Woman wins fight against obesity


RN Laura Edwards measures the neck of Teresa Johnson at the Methodist Hospital's Restart Center at the Methodist Hospital Southlake campus in Merrillville.

Gary resident Teresa Johnson said she recognizes the woman in the “before” pictures and remembers her pain.

Johnson, 50, who worked with developmentally disabled adults in Lake and Porter counties before becoming disabled, said she has been overweight all her life.

“I had very little success losing weight on my own,” she said. “I’d lose weight and then gain it right back. But last year I needed a knee replacement surgery and didn’t want to have it while I was still morbidly obese.”

Gary physicians and health officials estimate that at least 30 percent of Gary’s population is obese. In 2003 the U.S. Centers for Disease Control and Prevention’s Behavioral Risk Factor Surveillance System survey ranked Gary with the second-highest obesity rate of any American city — 28.8 percent — at a time when 21 percent of Americans were considered obese.

Johnson took what was once considered a radical step and agreed to have bariatric surgery in November 2009, specifically, the gastric band bypass surgery.

That procedure resectioned a portion of her stomach, essentially shrinking the size of her stomach and reducing the volume it can hold. A New England Journal of Medicine study found bariatric surgery can reduce mortality rates of obese patients dramatically.

“It has worked wonderfully,” Johnson gushed. “I’ve lost 130 pounds.” At her heaviest she weighed 375 pounds.

“My goal is to be 195 pounds and I have not reached that yet. But I am still losing weight. And the surgery has transformed my life.”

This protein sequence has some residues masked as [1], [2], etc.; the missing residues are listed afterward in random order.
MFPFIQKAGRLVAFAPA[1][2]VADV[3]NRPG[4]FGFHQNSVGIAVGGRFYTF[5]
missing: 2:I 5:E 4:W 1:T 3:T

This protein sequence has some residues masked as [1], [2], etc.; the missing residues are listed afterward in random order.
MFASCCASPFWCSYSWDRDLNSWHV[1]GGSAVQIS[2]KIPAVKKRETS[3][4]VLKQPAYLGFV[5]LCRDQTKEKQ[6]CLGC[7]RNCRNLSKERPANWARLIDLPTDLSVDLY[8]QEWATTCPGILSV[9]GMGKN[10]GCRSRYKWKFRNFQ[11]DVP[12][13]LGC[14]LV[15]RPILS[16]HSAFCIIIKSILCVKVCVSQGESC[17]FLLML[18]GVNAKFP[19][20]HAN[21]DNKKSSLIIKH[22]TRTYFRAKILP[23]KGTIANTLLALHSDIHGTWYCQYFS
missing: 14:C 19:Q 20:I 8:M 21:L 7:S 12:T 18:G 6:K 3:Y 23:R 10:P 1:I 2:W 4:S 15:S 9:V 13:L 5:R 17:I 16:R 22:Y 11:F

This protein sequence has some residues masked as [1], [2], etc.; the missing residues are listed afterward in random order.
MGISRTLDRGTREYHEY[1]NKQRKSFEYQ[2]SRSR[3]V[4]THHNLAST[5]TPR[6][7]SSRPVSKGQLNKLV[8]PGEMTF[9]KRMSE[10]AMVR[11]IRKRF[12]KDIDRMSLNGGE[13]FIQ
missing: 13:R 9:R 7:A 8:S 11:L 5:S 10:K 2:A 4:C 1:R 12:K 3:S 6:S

She was diabetic before the surgery, but after her weight loss she no longer needs diabetes medicine and the disease has gone into remission. She had hypertension, or high blood pressure, but she said her physician is weaning her off the medication and she is now taking only one half pill per day.

“I eat smaller meals more frequently and I’m on a low fat, sugar free diet,” said Johnson, an ebullient woman with an ear to ear grin and lively eyes. “Nothing fried. No sweets. No baked goods. I feel absolutely wonderful.”  

Johnson said her excessive weight did not diminish her sense of self worth.

“I always thought I was an attractive person, even with the weight, and now I’m even more beautiful,” she said. “When I was heavier I could only shop at three area stores carrying my sizes, but now I can go to almost anywhere and find something that fits. The greatest thing is my improved health. The pain in my knees is gone. My blood sugars are beautiful. My blood pressure is a lot better. I exercise at least one-half hour every day and I am able to walk farther distances without having to stop and rest. I can get out in the yard to work. Before I hired someone to do my raking and lawn work. I feel a greater sense of independence now.”

‘Food became a comfort’

Johnson, a widow with two children in college, is on disability due to multiple sclerosis. She said the pain and stigma of obesity have followed her throughout her life.

“But I always had a positive image of myself,” she said. “I’m a child of God and I know he loves me no matter what state I’m in.”